Send Me Down. 918 words. Dean POV. Sometime 14x03-14x05. Half-nothing, maybe horror.
is a dream a lie if it don't come true
or is it something worse?
The last time Sam grabbed him this hard, they'd been banging down a riverbank. Caught in hard cold current, trading turns above water. Dean had been thinking then that he probably wasn't a great swimmer--that they'd never learned, just muscled through until they found a stroke that worked. They did know how to push back, and that's really all swimming was, and anyway it wouldn't matter if that Phelps guy were in this river right then instead of them because technique means fuck-all to a river. It don't care. Sam had grabbed him, not to save him or be saved, but just to grab him, and eventually they'd smacked up against a mess of sticks and algae in the roots of a tree, craning its neck over the river, and that's how they hadn't died. Dean can almost remember what they'd been hunting that day, but not really.
"I'm fine, I'm fine--I heard you. Fuck, Sam--" Dean swings an arm out, finds purchase on the armrest of his chair to keep from being rattled to the floor by Sam's onslaught.
"I heard you," he repeats.
Sam doesn't give him anything. No emotion. Just the loading bar of human expressions. Which is kind of like Cas's normal face but less judgy, so maybe everyone's just been hanging out together a little too long.
"I heard you," Dean repeats again.
He's not sure what else he can say. He had heard Sam. He'd heard Sam say his name. Ane he'd heard Sam call his name. Then he'd heard Sam shout his name. The entire time he'd been welded to this chair thinking nothing and then thinking it was too much effort to respond back, and too much effort to turn and look, too much to do anything really at all. Sort of like when you're halfway into a dream and you can hear your alarm but you're not awake enough to do anything about it.
Not that he can tell Sam any of that, because Sam will flip his shit the way he already did. That sounds too much like possession stuff. He knows Sam's afraid he'll lapse into catatonia--or worse, into Archangeldom--at the drop of an ugly-ass paperboy hat. Dean really couldn't tell you what the difference would be between this and that (another thing he definitely can't admit to Sam), but he knows that it ain't that.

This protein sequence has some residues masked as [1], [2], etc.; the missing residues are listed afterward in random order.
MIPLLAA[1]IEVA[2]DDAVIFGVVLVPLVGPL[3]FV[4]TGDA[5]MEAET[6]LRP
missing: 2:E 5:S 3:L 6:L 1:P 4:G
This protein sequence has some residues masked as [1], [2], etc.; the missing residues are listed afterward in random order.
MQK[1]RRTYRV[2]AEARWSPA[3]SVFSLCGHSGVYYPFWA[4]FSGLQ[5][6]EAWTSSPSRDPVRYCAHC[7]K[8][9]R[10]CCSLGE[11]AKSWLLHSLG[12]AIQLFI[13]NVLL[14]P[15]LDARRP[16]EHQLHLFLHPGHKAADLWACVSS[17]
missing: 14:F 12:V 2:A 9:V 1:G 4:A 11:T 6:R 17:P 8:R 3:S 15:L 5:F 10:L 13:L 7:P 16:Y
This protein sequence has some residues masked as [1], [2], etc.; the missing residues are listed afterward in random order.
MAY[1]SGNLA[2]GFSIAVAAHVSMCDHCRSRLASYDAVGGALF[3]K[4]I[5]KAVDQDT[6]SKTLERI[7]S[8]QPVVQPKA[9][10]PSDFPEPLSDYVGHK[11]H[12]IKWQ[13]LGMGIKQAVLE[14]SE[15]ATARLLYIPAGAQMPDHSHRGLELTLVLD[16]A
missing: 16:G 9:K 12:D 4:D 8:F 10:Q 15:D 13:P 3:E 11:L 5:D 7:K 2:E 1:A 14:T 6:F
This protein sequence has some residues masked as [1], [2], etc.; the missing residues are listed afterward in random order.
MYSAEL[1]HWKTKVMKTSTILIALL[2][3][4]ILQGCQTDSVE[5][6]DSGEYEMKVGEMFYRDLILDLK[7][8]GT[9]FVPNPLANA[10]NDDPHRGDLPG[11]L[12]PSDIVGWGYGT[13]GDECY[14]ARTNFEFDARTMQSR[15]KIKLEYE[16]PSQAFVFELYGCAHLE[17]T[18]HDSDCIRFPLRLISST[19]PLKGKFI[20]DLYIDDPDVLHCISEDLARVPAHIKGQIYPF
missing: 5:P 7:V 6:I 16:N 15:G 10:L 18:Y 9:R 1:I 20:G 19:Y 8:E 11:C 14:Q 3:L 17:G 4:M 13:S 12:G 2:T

He heard Sam. He did. It was just too much work to act on that.
"That's mine," Dean says of the coffee Sam swipes from the end table, just before Sam takes a swig of it anyway. It's cold now, straight black. No liquor cut in, no anything else Sam thinks he needs to rule out.
Dean bites his tongue. He knows he can't say "I'm fine" again. It's not really allowed. And he can't be mad at Sam for worrying--can't even be annoyed. Not now. He can't do that to his brother.
"I'm fine," Dean says.
"Maggie thought you were dead."
Dean rolls his eyes. "I've been breathing this entire time."
Sam shrugs. "Yeah, well. You know rookies."
"It felt like too much work."
Sam, who'd been swirling Dean's coffee around in its mug, working the handle over battered knuckles, stops. "What?"
"I dunno. Saying hi. It felt like too much work." It sounds stupid when he puts it like that.
"Just 'okay.' You know. Like, okay, that makes sense to me."
Dean snorts. "Okay."
Sam puts Dean's mug down, atop the exact ring of dribbled coffee from whence it came. "Is there anything I can do?" Sam asks, like someone who'd slept ever, and who wasn't running an operation full of an alternative universe's worth of grungy Angel-survivors.
"I'd do it, if there were," Dean says, though he knows dollars to doughnuts he probably fucking wouldn't. But he knows Sam believes in the universe where he would, and maybe Dean sort of believes in it too. He says, "This isn't Michael stuff. Just so you know."
"This." "Stuff." Dean's not sure why he can't use words. He's not big on euphemisms; he's been calling dicks dicks since he was eight. This shouldn't be any different.
"That doesn't make it less important," says Sam. "Fuck Michael."
"That'd be nice."
They sit like that for a while, Dean thinking about a particular summer where they'd have killed to have a shot at playing card games that required more than two people. They'd been lonely. Cards had only taken precedence over swimming because there'd been leeches.
"D'you-- Do you wanna--"
Dean knows where Sam's headed, what he's gonna ask. Sam needs to go work his magic--draw out some case on a whiteboard somewhere like they're all in an episode of CSI and the bunker's in Miami. It wouldn't be awful if Dean joined. All he'd have to do is sit there, which is basically all he's doing now. Dean knows he should say yes.
"Honestly, I thought we were going to drown," Sam admits, once they've pushed off from the river flotsam and struggled to shore. Sam's shuddering, hypothermic, and each word comes out like it's written on a separate ice cube.
Sam looks to Dean, like he's expecting Dean to offer a "Fuck, me too," or a "Nah, man, we'd never go out like that"--not that it particularly matters which.
Instead he says, "Do you think that Phelps guy has ever wrestled a water spirit?"
Dean should say